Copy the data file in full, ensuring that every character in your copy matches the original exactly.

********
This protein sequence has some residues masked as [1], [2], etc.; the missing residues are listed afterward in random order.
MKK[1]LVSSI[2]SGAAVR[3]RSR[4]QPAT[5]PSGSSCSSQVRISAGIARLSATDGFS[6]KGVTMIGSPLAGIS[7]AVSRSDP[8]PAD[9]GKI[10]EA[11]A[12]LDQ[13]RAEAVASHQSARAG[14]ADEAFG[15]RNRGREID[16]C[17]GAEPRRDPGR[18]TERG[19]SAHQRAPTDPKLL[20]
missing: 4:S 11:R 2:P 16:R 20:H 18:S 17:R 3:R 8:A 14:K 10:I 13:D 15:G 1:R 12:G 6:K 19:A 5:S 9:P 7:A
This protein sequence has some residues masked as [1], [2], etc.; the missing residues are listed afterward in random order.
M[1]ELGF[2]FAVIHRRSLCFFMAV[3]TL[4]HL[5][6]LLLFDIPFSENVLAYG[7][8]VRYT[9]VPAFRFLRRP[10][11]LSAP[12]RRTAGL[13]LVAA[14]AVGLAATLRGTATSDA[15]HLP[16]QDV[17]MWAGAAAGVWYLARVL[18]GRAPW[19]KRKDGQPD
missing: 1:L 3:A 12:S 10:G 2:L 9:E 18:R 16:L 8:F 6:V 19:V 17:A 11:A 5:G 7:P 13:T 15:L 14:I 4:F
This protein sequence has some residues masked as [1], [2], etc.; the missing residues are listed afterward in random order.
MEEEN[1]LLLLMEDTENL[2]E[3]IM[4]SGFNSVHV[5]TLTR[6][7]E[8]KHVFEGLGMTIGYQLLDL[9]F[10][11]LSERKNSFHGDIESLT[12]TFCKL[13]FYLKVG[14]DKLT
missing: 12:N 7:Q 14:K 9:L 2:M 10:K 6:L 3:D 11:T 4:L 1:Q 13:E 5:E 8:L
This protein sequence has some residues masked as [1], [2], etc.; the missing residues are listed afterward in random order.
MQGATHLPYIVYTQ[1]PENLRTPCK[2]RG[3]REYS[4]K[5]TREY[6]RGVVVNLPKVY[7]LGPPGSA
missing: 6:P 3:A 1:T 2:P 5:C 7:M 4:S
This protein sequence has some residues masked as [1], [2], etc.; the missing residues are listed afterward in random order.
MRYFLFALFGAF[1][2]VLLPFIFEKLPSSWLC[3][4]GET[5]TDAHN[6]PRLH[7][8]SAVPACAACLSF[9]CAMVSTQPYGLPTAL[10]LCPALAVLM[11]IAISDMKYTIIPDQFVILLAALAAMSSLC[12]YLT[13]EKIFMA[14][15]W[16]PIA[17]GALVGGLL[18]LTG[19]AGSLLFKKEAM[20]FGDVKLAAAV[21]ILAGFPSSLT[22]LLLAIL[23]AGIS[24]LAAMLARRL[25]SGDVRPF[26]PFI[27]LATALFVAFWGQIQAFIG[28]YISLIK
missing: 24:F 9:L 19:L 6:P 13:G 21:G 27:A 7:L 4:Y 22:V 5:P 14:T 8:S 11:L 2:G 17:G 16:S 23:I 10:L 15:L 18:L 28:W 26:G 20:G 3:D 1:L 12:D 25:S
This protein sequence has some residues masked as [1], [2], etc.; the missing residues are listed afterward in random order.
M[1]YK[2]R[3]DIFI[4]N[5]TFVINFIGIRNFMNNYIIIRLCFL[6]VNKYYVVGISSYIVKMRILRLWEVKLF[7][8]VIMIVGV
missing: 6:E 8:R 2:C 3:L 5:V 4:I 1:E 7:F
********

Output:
This protein sequence has some residues masked as [1], [2], etc.; the missing residues are listed afterward in random order.
MKK[1]LVSSI[2]SGAAVR[3]RSR[4]QPAT[5]PSGSSCSSQVRISAGIARLSATDGFS[6]KGVTMIGSPLAGIS[7]AVSRSDP[8]PAD[9]GKI[10]EA[11]A[12]LDQ[13]RAEAVASHQSARAG[14]ADEAFG[15]RNRGREID[16]C[17]GAEPRRDPGR[18]TERG[19]SAHQRAPTDPKLL[20]
missing: 4:S 11:R 2:P 16:R 20:H 18:S 17:R 3:R 8:A 14:K 10:I 13:D 15:G 1:R 12:G 6:K 19:A 5:S 9:P 7:A
This protein sequence has some residues masked as [1], [2], etc.; the missing residues are listed afterward in random order.
M[1]ELGF[2]FAVIHRRSLCFFMAV[3]TL[4]HL[5][6]LLLFDIPFSENVLAYG[7][8]VRYT[9]VPAFRFLRRP[10][11]LSAP[12]RRTAGL[13]LVAA[14]AVGLAATLRGTATSDA[15]HLP[16]QDV[17]MWAGAAAGVWYLARVL[18]GRAPW[19]KRKDGQPD
missing: 1:L 3:A 12:S 10:G 2:L 9:E 18:R 16:L 8:F 6:V 19:V 17:A 11:A 5:G 7:P 13:T 15:L 14:I 4:F
This protein sequence has some residues masked as [1], [2], etc.; the missing residues are listed afterward in random order.
MEEEN[1]LLLLMEDTENL[2]E[3]IM[4]SGFNSVHV[5]TLTR[6][7]E[8]KHVFEGLGMTIGYQLLDL[9]F[10][11]LSERKNSFHGDIESLT[12]TFCKL[13]FYLKVG[14]DKLT
missing: 12:N 7:Q 14:K 9:L 2:M 10:K 6:L 3:D 11:T 4:L 1:Q 13:E 5:E 8:L
This protein sequence has some residues masked as [1], [2], etc.; the missing residues are listed afterward in random order.
MQGATHLPYIVYTQ[1]PENLRTPCK[2]RG[3]REYS[4]K[5]TREY[6]RGVVVNLPKVY[7]LGPPGSA
missing: 6:P 3:A 1:T 2:P 5:C 7:M 4:S
This protein sequence has some residues masked as [1], [2], etc.; the missing residues are listed afterward in random order.
MRYFLFALFGAF[1][2]VLLPFIFEKLPSSWLC[3][4]GET[5]TDAHN[6]PRLH[7][8]SAVPACAACLSF[9]CAMVSTQPYGLPTAL[10]LCPALAVLM[11]IAISDMKYTIIPDQFVILLAALAAMSSLC[12]YLT[13]EKIFMA[14][15]W[16]PIA[17]GALVGGLL[18]LTG[19]AGSLLFKKEAM[20]FGDVKLAAAV[21]ILAGFPSSLT[22]LLLAIL[23]AGIS[24]LAAMLARRL[25]SGDVRPF[26]PFI[27]LATALFVAFWGQIQAFIG[28]YISLIK
missing: 24:F 9:L 19:L 6:P 13:G 21:G 27:A 7:L 4:Y 22:V 5:P 14:T 8:S 11:L 2:G 17:G 16:S 23:I 10:L 15:L 18:L 28:W 26:G 20:G 3:D 1:L 12:D 25:S
This protein sequence has some residues masked as [1], [2], etc.; the missing residues are listed afterward in random order.
M[1]YK[2]R[3]DIFI[4]N[5]TFVINFIGIRNFMNNYIIIRLCFL[6]VNKYYVVGISSYIVKMRILRLWEVKLF[7][8]VIMIVGV
missing: 6:E 8:R 2:C 3:L 5:V 4:I 1:E 7:F